On June 28, Kansas Secretary of State Kris Kobach, the vice chair of Donald Trump’s presidential commission on “election integrity,” sent a letter to all 50 states requesting sweeping voter data, including Social Security numbers, party affiliation, criminal backgrounds, and military history.
At first, only a few states, like California, Kentucky, and Virginia, said no, denouncing the commission as “a waste of taxpayer money and a distraction from the real threats to the integrity of our elections today.” But over the holiday weekend, opposition to Kobach’s request dramatically increased from both red and blue states. As of Wednesday afternoon (July 5), 45 states have refused to turn over private voter data to Trump’s commission.
“I’ve been studying America’s election administration since 2000, and I’ve rarely seen a firestorm like this,” wrote MIT political scientist Charles Stewart III.
Twenty states are refusing to give Kobach any data and 25 states are handing over only limited public information on voters (a full list of the states appears below). Even Kobach couldn’t hand over Social Security numbers to himself because they’re not publicly available in Kansas. Six states have not yet responded.
Most notable is the strong opposition from Republican secretaries of state from red states like Mississippi, Louisiana, and Arizona. Mississippi’s Delbert Hosemann told Trump and Kobach to “go jump in the Gulf of Mexico”; Louisiana’s Tom Schedler said “the President’s Commission has quickly politicized its work by asking states for an incredible amount of voter data that I have, time and time again, refused to release”; Arizona’s Michele Reagan blasted “this hastily organized experiment.”
Also notable is the opposition from members of Trump’s own election commission, like Indiana Secretary of State Connie Lawson, who said, “Indiana law doesn’t permit the Secretary of State to provide the personal information requested by Secretary Kobach,” and Maine Secretary of State Matthew Dunlap, who told Kobach, “Upon review, the request is denied.” One member of the commission, Maryland Deputy Secretary of State Luis Borunda, has already resigned.
The outpouring of bipartisan opposition shows why Trump’s sham election commission should be disbanded before it does any more damage. The commission was set up for one purpose—to spread false information about voter fraud, like Trump’s gigantic lie that millions of people voted illegally, in order to build support for policies that make it more difficult to vote. Kobach and his ilk have long advocated for suppressive policies like strict voter-ID laws, documentary proof of citizenship for voter registration and voter purges, along with weakening landmark voting-rights laws like the Voting Rights Act and National Voter Registration Act.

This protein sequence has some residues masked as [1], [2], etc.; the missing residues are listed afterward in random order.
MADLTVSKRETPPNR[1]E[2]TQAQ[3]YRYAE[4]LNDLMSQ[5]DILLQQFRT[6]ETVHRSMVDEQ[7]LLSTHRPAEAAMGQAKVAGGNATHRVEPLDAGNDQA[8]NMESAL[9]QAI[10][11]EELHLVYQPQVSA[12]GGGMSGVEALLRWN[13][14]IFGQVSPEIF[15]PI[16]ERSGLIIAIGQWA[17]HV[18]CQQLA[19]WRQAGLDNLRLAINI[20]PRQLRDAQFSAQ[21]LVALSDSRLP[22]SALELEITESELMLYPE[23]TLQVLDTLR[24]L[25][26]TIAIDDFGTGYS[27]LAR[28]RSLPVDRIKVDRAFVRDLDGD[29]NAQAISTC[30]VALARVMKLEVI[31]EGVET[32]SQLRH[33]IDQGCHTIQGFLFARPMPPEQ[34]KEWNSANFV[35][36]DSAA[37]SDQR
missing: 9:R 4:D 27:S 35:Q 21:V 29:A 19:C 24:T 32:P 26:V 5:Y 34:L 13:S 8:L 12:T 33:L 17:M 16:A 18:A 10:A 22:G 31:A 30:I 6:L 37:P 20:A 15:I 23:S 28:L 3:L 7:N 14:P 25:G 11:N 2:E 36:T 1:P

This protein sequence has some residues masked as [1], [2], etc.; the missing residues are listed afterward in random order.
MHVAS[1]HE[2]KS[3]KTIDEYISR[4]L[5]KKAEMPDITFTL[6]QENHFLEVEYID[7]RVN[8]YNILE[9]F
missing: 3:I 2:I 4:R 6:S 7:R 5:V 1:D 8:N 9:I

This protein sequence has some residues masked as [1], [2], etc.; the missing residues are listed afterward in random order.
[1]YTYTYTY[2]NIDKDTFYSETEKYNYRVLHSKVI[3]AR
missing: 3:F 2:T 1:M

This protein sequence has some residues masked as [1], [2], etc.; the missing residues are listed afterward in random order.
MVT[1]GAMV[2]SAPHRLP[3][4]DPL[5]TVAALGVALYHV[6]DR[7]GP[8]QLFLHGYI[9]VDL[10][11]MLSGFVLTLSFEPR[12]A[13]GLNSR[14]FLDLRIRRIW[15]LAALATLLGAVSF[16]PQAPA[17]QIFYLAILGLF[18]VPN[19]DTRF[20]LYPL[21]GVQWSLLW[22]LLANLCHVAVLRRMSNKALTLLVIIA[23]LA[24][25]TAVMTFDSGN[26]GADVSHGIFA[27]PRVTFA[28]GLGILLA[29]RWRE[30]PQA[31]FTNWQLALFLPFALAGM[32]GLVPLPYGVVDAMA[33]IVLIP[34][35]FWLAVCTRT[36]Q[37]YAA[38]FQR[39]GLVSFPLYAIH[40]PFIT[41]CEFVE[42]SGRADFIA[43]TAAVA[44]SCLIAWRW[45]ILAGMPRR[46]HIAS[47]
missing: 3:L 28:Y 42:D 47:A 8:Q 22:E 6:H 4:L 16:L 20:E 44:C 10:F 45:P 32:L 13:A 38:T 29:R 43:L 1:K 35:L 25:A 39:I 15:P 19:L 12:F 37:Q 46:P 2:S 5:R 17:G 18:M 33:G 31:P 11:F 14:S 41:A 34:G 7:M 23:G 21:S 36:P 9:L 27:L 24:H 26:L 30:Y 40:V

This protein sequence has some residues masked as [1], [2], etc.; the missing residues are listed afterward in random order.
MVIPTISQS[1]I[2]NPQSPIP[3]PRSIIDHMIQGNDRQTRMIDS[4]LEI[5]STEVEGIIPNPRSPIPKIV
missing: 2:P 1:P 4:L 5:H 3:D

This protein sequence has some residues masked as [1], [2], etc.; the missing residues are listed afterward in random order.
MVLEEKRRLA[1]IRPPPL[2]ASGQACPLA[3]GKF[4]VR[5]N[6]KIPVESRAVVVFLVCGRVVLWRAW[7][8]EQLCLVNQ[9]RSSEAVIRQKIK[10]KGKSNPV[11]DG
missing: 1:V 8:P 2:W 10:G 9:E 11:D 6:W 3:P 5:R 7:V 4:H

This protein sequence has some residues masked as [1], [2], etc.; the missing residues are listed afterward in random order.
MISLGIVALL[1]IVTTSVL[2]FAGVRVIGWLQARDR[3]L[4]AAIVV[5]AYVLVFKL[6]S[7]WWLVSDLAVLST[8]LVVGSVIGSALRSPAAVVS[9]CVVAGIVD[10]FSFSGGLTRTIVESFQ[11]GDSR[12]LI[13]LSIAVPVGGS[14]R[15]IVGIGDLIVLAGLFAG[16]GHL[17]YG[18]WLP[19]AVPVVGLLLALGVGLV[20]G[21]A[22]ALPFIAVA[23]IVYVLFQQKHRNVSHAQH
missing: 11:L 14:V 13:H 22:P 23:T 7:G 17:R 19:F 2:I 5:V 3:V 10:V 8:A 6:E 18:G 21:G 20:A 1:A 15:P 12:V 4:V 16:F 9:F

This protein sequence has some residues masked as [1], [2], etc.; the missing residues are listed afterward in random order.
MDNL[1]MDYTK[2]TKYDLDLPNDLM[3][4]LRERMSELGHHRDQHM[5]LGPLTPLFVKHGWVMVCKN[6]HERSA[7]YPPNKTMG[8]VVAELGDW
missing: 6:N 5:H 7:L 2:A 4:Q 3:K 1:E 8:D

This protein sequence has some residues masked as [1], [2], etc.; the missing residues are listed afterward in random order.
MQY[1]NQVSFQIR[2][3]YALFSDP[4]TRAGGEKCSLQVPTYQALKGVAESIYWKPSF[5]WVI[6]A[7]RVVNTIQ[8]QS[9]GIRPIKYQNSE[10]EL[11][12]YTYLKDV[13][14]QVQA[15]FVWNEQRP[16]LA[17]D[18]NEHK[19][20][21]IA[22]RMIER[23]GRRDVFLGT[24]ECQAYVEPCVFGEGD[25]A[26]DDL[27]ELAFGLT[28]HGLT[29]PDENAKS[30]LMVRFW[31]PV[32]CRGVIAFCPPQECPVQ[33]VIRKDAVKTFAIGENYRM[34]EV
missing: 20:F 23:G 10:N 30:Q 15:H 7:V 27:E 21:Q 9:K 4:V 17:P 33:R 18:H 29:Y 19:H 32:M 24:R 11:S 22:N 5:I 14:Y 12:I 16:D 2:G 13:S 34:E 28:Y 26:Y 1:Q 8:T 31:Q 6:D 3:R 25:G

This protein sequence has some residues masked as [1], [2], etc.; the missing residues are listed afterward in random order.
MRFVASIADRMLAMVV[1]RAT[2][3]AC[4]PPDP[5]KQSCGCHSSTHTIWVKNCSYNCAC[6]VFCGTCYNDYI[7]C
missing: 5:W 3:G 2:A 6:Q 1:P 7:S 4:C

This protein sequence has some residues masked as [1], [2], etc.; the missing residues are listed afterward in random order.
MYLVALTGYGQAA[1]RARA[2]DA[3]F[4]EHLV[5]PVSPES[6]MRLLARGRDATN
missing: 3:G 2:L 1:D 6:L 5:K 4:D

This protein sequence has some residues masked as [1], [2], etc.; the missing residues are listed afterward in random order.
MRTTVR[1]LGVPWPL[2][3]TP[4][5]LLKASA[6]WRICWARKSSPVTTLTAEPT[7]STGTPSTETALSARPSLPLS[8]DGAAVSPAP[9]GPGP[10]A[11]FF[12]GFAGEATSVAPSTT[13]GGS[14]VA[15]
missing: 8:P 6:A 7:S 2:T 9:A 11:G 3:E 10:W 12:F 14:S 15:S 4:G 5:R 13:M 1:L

The commission was never going to be able to prove that millions of people voted illegally because that never happened. At most, there were a few hundred illegal votes cast in 2016. Even if this was a good-faith effort to study America’s election system, the commission won’t have access to reliable data after so many states rebelled against Kobach’s request. “Most likely, the results of low-quality matches using the voter files that do arrive will significantly overstate the amount of double voting and voting by non-citizens,” writes Charles Stewart in Politico. “If a poor match occurs, the list maintenance programs of the states will be unfairly impugned, lowering the confidence of voters for no good reason. This is why no one I have talked to who runs elections, Democrat or Republican, is happy with Kobach’s request.”
Representative Marc Veasey, co-chair of the Congressional Voting Rights Caucus, has introduced legislation to ensure that no taxpayer funds are spent on Trump’s commission. “The commission’s mission to study non-existent voter fraud cases has nothing to do with ballot security and everything to do with voter suppression and discrimination,” he said.
We need a commission to investigate the impact of Russian hacking and voter suppression on the 2016 election. We don’t need a disgraced commission on election integrity that only threatens the integrity of our elections.
The full list:
States that won’t comply with Kobach’s request: Arizona, California, Connecticut, Delaware, Kentucky, Louisiana, Maine, Maryland, Massachusetts, Minnesota, Mississippi, New Mexico, New York, Pennsylvania, South Dakota, Tennessee, Vermont, Virginia, Wisconsin, Wyoming.
States that will hand over only select public voter data: Alabama, Alaska, Arkansas, Colorado, Georgia, Idaho, Indiana, Iowa, Kansas, Michigan, Missouri, Montana, Nevada, New Hampshire, North Carolina, North Dakota, Ohio, Oklahoma, Oregon, Rhode Island, South Carolina, Texas, Utah, Washington, West Virginia.
States that haven’t responded yet: Florida, Hawaii, Illinois, Nebraska, New Jersey.
Ari Berman is a senior contributing writer for The Nation.